Our soul’s history with God is frequently the history of the “passing of the hero.” Over and over again God has to remove our friends in order to bring Himself in their place, and that is where we faint and fail and get discouraged. Take it personally: In the year that the one who stood to me for all that God was, died — I gave up everything? I became ill? I got disheartened? or — I saw the Lord?

[…]

It must be God first, God second, and God third, until the life is faced steadily with God and no one else is of any account whatever. “In all the world there is none but thee, my God, there is none but thee.”

Keep paying the price. Let God see that you are willing to live up to the vision.

This was entitled, “The Price of Vision.”

MRS Degree: an honours designation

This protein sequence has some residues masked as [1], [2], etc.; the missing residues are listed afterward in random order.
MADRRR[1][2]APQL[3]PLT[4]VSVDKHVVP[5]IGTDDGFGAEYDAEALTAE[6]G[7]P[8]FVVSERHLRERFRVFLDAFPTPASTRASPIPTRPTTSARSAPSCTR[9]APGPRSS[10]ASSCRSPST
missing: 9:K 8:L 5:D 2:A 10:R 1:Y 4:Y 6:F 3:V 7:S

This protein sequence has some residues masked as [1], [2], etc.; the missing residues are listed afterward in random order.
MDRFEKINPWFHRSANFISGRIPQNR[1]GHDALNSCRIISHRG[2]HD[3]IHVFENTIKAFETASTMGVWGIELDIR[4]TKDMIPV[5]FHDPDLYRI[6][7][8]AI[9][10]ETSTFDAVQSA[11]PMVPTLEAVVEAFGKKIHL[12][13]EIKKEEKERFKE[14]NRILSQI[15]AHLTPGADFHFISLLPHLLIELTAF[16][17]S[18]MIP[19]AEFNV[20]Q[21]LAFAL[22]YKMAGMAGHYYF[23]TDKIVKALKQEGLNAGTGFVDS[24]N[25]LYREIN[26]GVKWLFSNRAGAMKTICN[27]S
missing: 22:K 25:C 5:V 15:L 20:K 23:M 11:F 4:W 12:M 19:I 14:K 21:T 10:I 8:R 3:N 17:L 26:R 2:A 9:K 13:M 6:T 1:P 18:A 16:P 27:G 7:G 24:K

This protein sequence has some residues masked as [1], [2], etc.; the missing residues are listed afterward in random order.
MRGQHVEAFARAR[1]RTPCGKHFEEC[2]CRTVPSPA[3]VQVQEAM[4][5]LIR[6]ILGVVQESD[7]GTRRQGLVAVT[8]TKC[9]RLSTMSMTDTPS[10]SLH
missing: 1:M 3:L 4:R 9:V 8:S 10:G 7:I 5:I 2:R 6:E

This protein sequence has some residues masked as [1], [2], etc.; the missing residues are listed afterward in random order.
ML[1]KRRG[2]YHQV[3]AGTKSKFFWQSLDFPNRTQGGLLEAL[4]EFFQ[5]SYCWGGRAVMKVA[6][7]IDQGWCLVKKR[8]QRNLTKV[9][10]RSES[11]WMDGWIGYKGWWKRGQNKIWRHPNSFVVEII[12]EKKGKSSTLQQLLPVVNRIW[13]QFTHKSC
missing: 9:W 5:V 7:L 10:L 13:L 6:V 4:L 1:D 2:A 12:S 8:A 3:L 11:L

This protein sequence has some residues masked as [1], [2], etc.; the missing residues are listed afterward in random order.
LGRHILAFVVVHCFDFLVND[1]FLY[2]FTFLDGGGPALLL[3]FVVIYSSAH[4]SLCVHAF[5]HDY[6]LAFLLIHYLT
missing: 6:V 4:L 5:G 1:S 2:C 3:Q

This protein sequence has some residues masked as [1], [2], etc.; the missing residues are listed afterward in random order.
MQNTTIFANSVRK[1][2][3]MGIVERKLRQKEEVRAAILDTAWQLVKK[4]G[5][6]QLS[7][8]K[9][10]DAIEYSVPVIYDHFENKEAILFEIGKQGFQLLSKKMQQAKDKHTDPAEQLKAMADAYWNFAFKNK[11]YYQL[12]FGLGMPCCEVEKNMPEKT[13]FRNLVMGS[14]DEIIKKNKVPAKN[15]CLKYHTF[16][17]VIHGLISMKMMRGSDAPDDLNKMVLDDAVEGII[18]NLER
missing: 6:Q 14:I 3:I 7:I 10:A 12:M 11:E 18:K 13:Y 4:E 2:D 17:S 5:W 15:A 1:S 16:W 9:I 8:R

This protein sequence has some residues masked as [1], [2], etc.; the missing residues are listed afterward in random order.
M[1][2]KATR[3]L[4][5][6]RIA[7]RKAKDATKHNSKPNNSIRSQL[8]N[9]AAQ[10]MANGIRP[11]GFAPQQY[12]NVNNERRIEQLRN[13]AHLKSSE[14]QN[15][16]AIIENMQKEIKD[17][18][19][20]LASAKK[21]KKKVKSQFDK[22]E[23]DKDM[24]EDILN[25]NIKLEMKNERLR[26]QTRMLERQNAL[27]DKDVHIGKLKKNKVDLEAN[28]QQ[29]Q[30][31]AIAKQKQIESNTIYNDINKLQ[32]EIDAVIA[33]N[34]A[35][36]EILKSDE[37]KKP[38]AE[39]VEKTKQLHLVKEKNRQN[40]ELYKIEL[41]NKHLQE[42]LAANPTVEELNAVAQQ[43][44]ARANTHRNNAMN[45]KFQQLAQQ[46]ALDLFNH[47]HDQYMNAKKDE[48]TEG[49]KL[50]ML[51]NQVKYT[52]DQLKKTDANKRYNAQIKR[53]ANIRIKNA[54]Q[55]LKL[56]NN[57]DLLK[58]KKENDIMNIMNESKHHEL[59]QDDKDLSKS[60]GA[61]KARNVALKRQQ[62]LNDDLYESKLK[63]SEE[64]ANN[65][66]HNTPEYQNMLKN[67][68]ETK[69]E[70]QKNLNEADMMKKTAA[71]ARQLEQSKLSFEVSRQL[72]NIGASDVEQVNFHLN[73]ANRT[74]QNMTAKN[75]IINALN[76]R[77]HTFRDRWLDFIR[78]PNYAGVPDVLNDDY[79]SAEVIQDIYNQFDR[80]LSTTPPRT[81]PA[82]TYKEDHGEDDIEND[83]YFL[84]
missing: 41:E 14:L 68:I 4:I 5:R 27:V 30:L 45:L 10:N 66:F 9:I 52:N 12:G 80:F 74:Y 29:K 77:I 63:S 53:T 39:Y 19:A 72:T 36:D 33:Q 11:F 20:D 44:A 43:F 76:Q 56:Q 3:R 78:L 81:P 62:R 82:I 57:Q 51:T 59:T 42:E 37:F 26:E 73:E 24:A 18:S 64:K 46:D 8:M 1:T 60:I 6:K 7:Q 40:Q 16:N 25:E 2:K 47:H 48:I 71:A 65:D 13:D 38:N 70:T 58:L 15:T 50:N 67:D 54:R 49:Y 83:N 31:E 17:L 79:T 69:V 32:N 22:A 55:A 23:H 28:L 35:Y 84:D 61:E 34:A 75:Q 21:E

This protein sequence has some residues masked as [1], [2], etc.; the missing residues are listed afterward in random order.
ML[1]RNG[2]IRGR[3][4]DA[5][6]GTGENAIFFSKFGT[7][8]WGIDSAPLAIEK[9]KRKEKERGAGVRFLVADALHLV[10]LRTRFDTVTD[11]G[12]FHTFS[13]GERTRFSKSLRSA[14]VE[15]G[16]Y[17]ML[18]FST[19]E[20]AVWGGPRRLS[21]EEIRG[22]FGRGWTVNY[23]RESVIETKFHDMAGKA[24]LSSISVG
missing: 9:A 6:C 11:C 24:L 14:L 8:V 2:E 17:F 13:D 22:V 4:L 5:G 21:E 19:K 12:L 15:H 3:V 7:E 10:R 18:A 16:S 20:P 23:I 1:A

Only in the last semester of university that just passed did I learn what an ‘Mrs. Degree’ is: the situation where a female attends university with meeting a spouse as a major intention. [Pun intended]

Hallmark sentiments

When I discovered this concept while chatting with some classmates, my immediate reaction was repulsion. How dishonourable, to go to university for something other than intellectual or professional development! lame shame.

Having grown up a little more since then and thought more about it from different angles, I realise that I am at fault for my immediate reaction. While it sounds like someone pursuing an MRS Degree is idolising romance/marriage/men, being repulsed to the degree I was at the time shows evidence of being steeped too far in the opposite direction: idolising intellectual pursuit and independent thinking.